About JICKY in particular… I've read how it was worn more by men than women for about the first 20 years after its introduction in 1889, until after ~1910; it really does seem to be able to be a unisex fragrance – one which as Aimé Guerlain was reported to have said is "… difficult to decipher, of which you wouldn't be really able to tell whether it was meant to be for a man or a woman." (quotation from The Scented Salamander) This seems to be made even more so by, at least in my limited experience in addition to quite a few comments I've read from people who've tried it, how differently it reacts on different people's skin – some opinions seeming so negative it gave me some pause until I tried it for myself. One thing in particular I'd mention is the civet – after reading all the "baby vomit"-like references, it didn't sound so good, but I didn't find it to be overpowering or offensive at all, just sort of an animalic presence in the base which blends in very harmoniously. I had tried Mouchoir de Monsieur first, mostly because many reviews describe it as a "Jicky-Lite", where the civet is more understated – but I actually found the civet to be more noticeable and isolated, perhaps because MdM didn't seem to have the same fullness that Jicky does, to be able to integrate it into the whole fragrance as well. MdM came across to me as a very refined, mature fragrance, quite powdery, with what seemed a very unusual opening that I didn't like that much, but then got better after the drydown. One last thing for anyone considering Jicky (whose had the patience to read this far!), don't discount the difference that Ayala points out (as well as other reviews I've seen on different sites) between the EDT and the parfum (and the EDP) – there really is a difference between them!! – the more citrus/herbaceous nature of the EDT comes across quite differently than the EDP, which is what I prefer – the EDP seems very similar to the parfum, and is available as a refillable spray, which was something I had wanted. I only mention this because if you want to try Jicky, there aren't many retail stores that carry Guerlain products in the first place (I live in the eastern U.S.), even fewer that stock Jicky, and of those that do, most just have the EDT – if you just tried that, you might decide you don't like it without having tried the others, and miss out on experiencing a wonderful fragrance!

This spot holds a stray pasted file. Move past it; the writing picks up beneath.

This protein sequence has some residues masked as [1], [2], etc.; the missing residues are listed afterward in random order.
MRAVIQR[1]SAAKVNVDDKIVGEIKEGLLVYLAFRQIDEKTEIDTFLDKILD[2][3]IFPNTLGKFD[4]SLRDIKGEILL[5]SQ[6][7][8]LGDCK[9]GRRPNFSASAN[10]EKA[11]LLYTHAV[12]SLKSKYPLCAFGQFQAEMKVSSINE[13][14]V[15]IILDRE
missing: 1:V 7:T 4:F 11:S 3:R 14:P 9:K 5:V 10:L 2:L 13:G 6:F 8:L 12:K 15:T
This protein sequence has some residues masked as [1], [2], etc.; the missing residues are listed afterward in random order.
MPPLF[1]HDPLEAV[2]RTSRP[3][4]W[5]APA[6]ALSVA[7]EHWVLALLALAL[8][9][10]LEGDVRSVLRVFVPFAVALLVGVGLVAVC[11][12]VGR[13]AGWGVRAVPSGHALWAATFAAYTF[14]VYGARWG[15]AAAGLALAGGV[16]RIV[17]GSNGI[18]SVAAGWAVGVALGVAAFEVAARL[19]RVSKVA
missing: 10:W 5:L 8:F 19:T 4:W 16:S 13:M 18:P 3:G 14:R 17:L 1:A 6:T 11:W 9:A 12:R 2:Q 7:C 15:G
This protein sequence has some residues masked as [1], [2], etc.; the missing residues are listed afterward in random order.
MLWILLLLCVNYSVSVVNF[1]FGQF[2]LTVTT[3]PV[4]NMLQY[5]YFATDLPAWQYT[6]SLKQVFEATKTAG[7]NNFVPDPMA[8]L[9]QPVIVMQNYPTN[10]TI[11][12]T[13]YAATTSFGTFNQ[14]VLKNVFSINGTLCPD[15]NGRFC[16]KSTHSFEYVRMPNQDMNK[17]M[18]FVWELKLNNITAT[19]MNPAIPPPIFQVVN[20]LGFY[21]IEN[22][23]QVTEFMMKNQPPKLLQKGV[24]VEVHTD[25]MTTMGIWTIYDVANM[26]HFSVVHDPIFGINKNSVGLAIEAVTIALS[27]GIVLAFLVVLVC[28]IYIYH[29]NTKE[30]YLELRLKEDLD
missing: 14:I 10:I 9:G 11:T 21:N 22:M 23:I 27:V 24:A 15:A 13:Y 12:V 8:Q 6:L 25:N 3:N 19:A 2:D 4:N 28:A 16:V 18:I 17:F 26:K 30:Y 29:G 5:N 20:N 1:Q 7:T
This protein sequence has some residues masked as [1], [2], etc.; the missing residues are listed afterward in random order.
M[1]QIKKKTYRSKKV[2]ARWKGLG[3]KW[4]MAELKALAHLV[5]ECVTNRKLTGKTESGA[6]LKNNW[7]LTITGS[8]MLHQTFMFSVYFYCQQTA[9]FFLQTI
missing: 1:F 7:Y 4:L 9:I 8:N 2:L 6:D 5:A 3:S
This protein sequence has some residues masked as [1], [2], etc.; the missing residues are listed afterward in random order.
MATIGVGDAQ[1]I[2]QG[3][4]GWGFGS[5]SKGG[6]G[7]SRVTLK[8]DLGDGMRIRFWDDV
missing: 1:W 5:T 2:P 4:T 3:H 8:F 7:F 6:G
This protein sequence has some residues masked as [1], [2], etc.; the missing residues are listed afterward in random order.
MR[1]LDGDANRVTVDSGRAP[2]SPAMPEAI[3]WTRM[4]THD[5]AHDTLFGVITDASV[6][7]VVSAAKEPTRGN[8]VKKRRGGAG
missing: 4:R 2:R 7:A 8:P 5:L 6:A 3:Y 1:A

Thanks again Ayala for all your artistry, information, and for providing such a great forum!

At April 08, 2008 10:11 PM, Blogger Ayala Moriel said...

Dear Gabriel,
Thank you so much for reading and posting here on Smellyblog and sharing your perfume experience and Jicky in particular.
I am glad to hear that your journey was enjoyable and lead you to such a gem as Jicky. What a simple, rich and elegant luxury it is to dab the parfum! The EDT is quite different but nevertheless well made and both should be tried. I haven't tried the EDP yet myself.

It is so true - there seem to be so many cookie-cutter fragrances out there, just repeating the same idea and with very similar bases. I find that particularly true for the "masculine" fragrances; it's as if most contain a certain accord to brand them as "masculine" and as a result the originality is quite rare. Almost every time I try men's perfumes I get that reaction of familiarity, something I've smelled in another men's fragrance before.